Research has shown that people with certain risk factors are more likely than others to develop kidney cancer. A risk factor is anything that increases a person's chance of developing a disease.

Studies have found the following risk factors for kidney cancer:

  • Smoking: Cigarette smoking is a major risk factor. Cigarette smokers are twice as likely as nonsmokers to develop kidney cancer. Cigar smoking also may increase the risk of this disease.
  • Obesity: People who are obese have an increased risk of kidney cancer.
  • High blood pressure: High blood pressure increases the risk of kidney cancer.
  • Long-term dialysis: Dialysis is a treatment for people whose kidneys do not work well. It removes wastes from the blood. Being on dialysis for many years is a risk factor for kidney cancer.
  • Von Hippel-Lindau (VHL) syndrome: VHL is a rare disease that runs in some families. It is caused by changes in the VHL gene. An abnormal VHL gene increases the risk of kidney cancer. It also can cause cysts or tumors in the eyes, brain, and other parts of the body. Family members of those with this syndrome can have a test to check for the abnormal VHL gene. For people with the abnormal VHL gene, doctors may suggest ways to improve the detection of kidney cancer and other diseases before symptoms develop.
  • Occupation: Some people have a higher risk of getting kidney cancer because they come in contact with certain chemicals or substances in their workplace. Coke oven workers in the iron and steel industry are at risk. Workers exposed to asbestos or cadmium also may be at risk.
  • Gender: Males are more likely than females to be diagnosed with kidney cancer. Each year in the United States, about 20,000 men and 12,000 women learn they have kidney cancer.

 

Most people who have these risk factors do not get kidney cancer. On the other hand, most people who do get the disease have no known risk factors. People who think they may be at risk should discuss this concern with their doctor. The doctor may be able to suggest ways to reduce the risk and can plan an appropriate schedule for checkups.

 

Symptoms

 

Common symptoms of kidney cancer include:

  • Blood in the urine (making the urine slightly rusty to deep red)
  • Pain in the side that does not go away
  • A lump or mass in the side or the abdomen
  • Weight loss
  • Fever
  • Feeling very tired or having a general feeling of poor health

 

Most often, these symptoms do not mean cancer. An infection, a cyst, or another problem also can cause the same symptoms. A person with any of these symptoms should see a doctor so that any problem can be diagnosed and treated as early as possible.

 

Diagnosis

 

If a patient has symptoms that suggest kidney cancer, the doctor may perform one or more of the following procedures:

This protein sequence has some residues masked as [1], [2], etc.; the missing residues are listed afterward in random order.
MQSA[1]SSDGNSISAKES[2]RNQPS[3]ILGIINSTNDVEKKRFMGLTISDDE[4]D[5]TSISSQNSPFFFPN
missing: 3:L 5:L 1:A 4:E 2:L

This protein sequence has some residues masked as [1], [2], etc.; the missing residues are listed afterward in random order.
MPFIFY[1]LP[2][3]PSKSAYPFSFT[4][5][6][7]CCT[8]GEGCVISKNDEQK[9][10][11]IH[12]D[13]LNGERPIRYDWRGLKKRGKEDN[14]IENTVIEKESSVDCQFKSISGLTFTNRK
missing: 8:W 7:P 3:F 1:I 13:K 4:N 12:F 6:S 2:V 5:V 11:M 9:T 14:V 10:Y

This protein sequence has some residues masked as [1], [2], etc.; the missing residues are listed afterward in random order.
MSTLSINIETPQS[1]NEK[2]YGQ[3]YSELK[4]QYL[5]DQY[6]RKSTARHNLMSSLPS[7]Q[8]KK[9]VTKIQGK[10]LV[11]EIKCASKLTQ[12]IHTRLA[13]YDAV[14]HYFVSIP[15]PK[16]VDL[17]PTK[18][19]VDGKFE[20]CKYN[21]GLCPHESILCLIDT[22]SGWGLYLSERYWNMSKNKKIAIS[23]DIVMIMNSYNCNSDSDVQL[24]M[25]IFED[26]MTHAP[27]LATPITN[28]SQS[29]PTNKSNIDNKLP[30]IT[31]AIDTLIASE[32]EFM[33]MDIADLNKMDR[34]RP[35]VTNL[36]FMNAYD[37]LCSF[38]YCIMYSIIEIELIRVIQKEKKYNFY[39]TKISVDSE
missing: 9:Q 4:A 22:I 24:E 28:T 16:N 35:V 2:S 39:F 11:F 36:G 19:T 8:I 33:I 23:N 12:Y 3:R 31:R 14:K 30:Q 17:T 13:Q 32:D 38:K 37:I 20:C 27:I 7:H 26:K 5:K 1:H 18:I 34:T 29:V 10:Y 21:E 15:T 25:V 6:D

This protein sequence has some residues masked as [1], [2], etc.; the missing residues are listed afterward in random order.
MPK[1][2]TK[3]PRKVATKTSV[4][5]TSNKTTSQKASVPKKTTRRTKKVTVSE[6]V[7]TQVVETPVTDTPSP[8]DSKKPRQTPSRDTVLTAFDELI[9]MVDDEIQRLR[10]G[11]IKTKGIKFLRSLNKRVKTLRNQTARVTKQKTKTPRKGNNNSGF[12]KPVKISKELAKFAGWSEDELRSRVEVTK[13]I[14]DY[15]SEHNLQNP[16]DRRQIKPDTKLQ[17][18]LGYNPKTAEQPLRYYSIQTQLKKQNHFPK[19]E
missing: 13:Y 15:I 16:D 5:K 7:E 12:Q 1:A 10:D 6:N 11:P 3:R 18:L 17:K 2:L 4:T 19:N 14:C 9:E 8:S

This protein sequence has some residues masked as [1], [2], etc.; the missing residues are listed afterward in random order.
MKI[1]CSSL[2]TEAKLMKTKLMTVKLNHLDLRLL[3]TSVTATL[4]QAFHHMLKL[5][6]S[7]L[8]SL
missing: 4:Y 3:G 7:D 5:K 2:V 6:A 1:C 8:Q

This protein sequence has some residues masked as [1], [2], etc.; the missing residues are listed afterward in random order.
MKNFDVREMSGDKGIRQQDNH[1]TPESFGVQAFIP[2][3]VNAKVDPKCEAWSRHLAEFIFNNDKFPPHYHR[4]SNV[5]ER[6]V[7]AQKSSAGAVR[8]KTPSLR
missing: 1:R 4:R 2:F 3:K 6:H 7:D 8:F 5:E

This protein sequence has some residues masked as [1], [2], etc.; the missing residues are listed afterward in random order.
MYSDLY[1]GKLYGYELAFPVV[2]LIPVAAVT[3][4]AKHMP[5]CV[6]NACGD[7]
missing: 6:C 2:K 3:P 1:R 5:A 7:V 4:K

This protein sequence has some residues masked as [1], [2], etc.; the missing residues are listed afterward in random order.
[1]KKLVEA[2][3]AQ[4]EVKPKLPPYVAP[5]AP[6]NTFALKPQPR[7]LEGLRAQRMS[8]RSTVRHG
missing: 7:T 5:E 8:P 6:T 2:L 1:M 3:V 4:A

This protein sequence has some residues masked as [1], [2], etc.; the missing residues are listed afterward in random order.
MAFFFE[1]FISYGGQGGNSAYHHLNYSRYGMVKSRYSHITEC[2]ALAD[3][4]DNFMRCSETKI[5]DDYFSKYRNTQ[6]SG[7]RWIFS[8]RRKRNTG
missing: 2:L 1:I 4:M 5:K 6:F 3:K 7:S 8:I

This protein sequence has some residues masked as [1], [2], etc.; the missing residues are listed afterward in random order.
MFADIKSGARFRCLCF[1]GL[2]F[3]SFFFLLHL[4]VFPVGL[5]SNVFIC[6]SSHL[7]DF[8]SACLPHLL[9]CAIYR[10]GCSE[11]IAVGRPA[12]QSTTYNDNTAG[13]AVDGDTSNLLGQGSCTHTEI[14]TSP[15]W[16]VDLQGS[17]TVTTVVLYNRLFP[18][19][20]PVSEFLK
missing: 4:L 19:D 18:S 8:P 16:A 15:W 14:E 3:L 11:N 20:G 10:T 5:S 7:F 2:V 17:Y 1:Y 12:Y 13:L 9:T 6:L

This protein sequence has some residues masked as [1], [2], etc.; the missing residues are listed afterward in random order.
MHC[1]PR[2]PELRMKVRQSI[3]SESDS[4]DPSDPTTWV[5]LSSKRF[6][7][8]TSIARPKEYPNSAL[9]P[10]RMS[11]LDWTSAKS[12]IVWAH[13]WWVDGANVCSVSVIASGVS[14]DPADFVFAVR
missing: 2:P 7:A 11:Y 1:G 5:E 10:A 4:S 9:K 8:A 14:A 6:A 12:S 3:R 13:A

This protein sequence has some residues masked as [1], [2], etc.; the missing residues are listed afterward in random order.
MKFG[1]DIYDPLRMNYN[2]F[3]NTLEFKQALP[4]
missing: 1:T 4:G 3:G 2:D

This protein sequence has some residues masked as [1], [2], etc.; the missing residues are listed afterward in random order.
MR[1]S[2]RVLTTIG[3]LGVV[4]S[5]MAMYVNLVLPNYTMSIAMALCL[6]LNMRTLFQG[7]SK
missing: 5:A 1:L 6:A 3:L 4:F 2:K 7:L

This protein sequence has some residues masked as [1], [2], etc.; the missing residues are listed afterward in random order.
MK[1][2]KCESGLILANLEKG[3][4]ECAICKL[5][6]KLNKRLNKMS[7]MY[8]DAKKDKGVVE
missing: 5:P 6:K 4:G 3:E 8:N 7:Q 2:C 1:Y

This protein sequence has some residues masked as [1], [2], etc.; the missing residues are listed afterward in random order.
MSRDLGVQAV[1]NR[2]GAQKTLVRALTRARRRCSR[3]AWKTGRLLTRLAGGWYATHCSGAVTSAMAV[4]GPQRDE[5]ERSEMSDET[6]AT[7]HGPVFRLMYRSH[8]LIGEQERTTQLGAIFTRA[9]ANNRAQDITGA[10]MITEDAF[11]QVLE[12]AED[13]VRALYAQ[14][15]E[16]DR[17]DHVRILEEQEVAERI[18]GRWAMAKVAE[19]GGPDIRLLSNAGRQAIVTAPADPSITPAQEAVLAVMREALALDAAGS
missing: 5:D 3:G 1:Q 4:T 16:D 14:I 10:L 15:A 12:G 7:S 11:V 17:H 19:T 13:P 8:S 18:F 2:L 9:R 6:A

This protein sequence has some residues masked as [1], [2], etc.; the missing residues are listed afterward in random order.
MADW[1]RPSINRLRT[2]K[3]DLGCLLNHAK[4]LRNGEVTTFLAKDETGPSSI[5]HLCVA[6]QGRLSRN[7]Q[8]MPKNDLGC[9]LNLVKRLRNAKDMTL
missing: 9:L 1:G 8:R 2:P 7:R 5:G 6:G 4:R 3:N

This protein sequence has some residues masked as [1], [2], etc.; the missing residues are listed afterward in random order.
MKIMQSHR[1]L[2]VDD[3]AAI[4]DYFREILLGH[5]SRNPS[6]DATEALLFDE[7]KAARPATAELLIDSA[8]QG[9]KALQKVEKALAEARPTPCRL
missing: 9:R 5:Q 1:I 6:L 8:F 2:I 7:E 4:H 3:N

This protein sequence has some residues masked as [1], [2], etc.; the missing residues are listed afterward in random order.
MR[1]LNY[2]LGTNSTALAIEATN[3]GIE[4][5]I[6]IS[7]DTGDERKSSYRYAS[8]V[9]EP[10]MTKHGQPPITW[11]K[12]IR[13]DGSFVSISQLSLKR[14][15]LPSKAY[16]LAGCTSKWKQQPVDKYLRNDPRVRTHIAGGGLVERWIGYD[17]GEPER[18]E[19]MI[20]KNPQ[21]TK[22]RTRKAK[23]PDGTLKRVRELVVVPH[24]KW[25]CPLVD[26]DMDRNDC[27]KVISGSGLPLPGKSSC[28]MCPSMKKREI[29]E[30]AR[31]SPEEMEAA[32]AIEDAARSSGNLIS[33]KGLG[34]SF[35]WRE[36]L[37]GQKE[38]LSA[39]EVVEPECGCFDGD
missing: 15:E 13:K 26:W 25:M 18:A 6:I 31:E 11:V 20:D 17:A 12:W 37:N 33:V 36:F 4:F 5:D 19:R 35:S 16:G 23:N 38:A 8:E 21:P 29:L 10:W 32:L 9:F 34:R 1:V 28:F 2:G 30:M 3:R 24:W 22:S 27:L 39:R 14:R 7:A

• Physical exam: The doctor checks general signs of health and tests for fever and high blood pressure. The doctor also feels the abdomen and side for tumors.
  • Urine tests: Urine is checked for blood and other signs of disease.
  • Blood tests: The lab checks the blood to see how well the kidneys are working. The lab may check the level of several substances, such as creatinine. A high level of creatinine may mean the kidneys are not doing their job.
  • Intravenous pyelogram (IVP): The doctor injects dye into a vein in the arm. The dye travels through the body and collects in the kidneys. The dye makes them show up on x-rays. A series of x-rays then tracks the dye as it moves through the kidneys to the ureters and bladder. The x-rays can show a kidney tumor or other problems.
  • CT scan (CAT scan): An x-ray machine linked to a computer takes a series of detailed pictures of the kidneys. The patient may receive an injection of dye so the kidneys show up clearly in the pictures. A CT scan can show a kidney tumor.
  • Ultrasound test: The ultrasound device uses sound waves that people cannot hear. The waves bounce off the kidneys, and a computer uses the echoes to create a picture called a sonogram. A solid tumor or cyst shows up on a sonogram.
  • Biopsy: In some cases, the doctor may do a biopsy. A biopsy is the removal of tissue to look for cancer cells. The doctor inserts a thin needle through the skin into the kidney to remove a small amount of tissue. The doctor may use ultrasound or x-rays to guide the needle. A pathologist uses a microscope to look for cancer cells in the tissue.
  • Surgery: In most cases, based on the results of the CT scan, ultrasound, and x-rays, the doctor has enough information to recommend surgery to remove part or all of the kidney. A pathologist makes the final diagnosis by examining the tissue under a microscope.